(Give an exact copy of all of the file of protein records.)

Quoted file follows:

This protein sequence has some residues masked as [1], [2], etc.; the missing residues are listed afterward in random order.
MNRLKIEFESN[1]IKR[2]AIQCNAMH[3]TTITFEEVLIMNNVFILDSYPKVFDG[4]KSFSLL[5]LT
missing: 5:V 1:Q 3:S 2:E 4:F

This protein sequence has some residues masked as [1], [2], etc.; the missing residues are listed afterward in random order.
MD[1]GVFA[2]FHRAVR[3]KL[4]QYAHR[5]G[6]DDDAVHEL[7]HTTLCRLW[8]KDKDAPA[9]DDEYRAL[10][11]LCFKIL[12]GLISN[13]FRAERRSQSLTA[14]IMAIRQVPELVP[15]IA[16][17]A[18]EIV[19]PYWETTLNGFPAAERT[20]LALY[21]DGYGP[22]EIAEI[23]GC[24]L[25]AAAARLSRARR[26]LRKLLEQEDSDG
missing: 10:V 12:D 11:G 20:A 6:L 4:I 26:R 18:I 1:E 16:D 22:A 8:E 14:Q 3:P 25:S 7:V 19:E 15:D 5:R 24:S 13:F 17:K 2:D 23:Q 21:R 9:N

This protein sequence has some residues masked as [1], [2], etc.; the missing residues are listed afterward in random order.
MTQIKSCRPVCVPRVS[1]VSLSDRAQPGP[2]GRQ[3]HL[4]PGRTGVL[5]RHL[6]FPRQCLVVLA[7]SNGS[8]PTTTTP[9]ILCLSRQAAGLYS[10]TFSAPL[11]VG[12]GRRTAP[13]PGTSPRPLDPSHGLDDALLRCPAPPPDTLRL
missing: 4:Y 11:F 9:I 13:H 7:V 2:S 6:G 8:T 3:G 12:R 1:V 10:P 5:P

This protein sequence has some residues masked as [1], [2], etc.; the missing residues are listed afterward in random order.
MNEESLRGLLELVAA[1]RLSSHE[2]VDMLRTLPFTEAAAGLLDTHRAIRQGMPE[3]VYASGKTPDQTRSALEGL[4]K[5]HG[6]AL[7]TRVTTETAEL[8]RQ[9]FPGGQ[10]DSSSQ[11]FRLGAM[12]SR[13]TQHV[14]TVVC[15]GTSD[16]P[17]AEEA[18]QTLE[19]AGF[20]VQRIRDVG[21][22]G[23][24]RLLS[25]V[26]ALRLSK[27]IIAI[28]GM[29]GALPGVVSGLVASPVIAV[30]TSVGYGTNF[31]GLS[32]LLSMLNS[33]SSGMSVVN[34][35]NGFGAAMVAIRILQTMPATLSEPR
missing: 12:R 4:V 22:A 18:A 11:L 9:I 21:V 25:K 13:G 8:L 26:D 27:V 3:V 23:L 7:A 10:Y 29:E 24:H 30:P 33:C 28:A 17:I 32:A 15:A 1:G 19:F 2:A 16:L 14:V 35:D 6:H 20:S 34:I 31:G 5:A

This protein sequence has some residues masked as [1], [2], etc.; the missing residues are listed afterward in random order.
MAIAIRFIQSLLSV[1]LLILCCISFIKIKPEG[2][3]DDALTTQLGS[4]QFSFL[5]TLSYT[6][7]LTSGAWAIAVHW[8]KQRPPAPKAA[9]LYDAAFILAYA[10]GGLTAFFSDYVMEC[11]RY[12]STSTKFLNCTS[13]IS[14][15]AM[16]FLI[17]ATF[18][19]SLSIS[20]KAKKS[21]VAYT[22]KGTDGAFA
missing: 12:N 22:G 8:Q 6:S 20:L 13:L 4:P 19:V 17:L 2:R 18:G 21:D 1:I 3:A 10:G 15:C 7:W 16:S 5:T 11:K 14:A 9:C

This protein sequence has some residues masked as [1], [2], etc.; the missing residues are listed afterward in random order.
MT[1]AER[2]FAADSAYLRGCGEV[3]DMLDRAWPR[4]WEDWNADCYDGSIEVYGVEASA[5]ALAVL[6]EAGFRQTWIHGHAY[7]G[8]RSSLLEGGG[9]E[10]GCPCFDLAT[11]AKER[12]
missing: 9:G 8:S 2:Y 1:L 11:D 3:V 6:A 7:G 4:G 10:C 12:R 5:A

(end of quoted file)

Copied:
This protein sequence has some residues masked as [1], [2], etc.; the missing residues are listed afterward in random order.
MNRLKIEFESN[1]IKR[2]AIQCNAMH[3]TTITFEEVLIMNNVFILDSYPKVFDG[4]KSFSLL[5]LT
missing: 5:V 1:Q 3:S 2:E 4:F

This protein sequence has some residues masked as [1], [2], etc.; the missing residues are listed afterward in random order.
MD[1]GVFA[2]FHRAVR[3]KL[4]QYAHR[5]G[6]DDDAVHEL[7]HTTLCRLW[8]KDKDAPA[9]DDEYRAL[10][11]LCFKIL[12]GLISN[13]FRAERRSQSLTA[14]IMAIRQVPELVP[15]IA[16][17]A[18]EIV[19]PYWETTLNGFPAAERT[20]LALY[21]DGYGP[22]EIAEI[23]GC[24]L[25]AAAARLSRARR[26]LRKLLEQEDSDG
missing: 10:V 12:D 11:G 20:A 6:L 4:I 26:R 18:I 1:E 16:D 22:A 8:E 14:Q 3:P 25:S 7:V 19:E 15:D 5:R 24:S 13:F 17:K 2:D 23:Q 21:R 9:N

This protein sequence has some residues masked as [1], [2], etc.; the missing residues are listed afterward in random order.
MTQIKSCRPVCVPRVS[1]VSLSDRAQPGP[2]GRQ[3]HL[4]PGRTGVL[5]RHL[6]FPRQCLVVLA[7]SNGS[8]PTTTTP[9]ILCLSRQAAGLYS[10]TFSAPL[11]VG[12]GRRTAP[13]PGTSPRPLDPSHGLDDALLRCPAPPPDTLRL
missing: 4:Y 11:F 9:I 13:H 7:V 2:S 6:G 8:T 3:G 12:R 1:V 10:P 5:P

This protein sequence has some residues masked as [1], [2], etc.; the missing residues are listed afterward in random order.
MNEESLRGLLELVAA[1]RLSSHE[2]VDMLRTLPFTEAAAGLLDTHRAIRQGMPE[3]VYASGKTPDQTRSALEGL[4]K[5]HG[6]AL[7]TRVTTETAEL[8]RQ[9]FPGGQ[10]DSSSQ[11]FRLGAM[12]SR[13]TQHV[14]TVVC[15]GTSD[16]P[17]AEEA[18]QTLE[19]AGF[20]VQRIRDVG[21][22]G[23][24]RLLS[25]V[26]ALRLSK[27]IIAI[28]GM[29]GALPGVVSGLVASPVIAV[30]TSVGYGTNF[31]GLS[32]LLSMLNS[33]SSGMSVVN[34][35]NGFGAAMVAIRILQTMPATLSEPR
missing: 12:R 4:V 22:A 18:A 11:L 9:I 21:V 25:K 13:G 8:L 26:D 27:V 3:V 23:L 7:A 10:Y 29:E 24:H 30:P 33:C 28:A 17:I 32:A 15:A 1:G 19:F 2:A 16:L 14:V 35:D 6:H 20:S 34:I 31:G 5:A

This protein sequence has some residues masked as [1], [2], etc.; the missing residues are listed afterward in random order.
MAIAIRFIQSLLSV[1]LLILCCISFIKIKPEG[2][3]DDALTTQLGS[4]QFSFL[5]TLSYT[6][7]LTSGAWAIAVHW[8]KQRPPAPKAA[9]LYDAAFILAYA[10]GGLTAFFSDYVMEC[11]RY[12]STSTKFLNCTS[13]IS[14][15]AM[16]FLI[17]ATF[18][19]SLSIS[20]KAKKS[21]VAYT[22]KGTDGAFA
missing: 12:N 22:G 8:Q 6:S 20:L 13:L 4:P 19:V 17:L 2:R 18:G 21:D 1:I 3:A 10:G 15:C 7:W 16:S 5:T 11:K 14:A 9:C

This protein sequence has some residues masked as [1], [2], etc.; the missing residues are listed afterward in random order.
MT[1]AER[2]FAADSAYLRGCGEV[3]DMLDRAWPR[4]WEDWNADCYDGSIEVYGVEASA[5]ALAVL[6]EAGFRQTWIHGHAY[7]G[8]RSSLLEGGG[9]E[10]GCPCFDLAT[11]AKER[12]
missing: 9:G 8:S 2:Y 1:L 11:D 3:V 6:A 7:G 4:G 10:C 12:R 5:A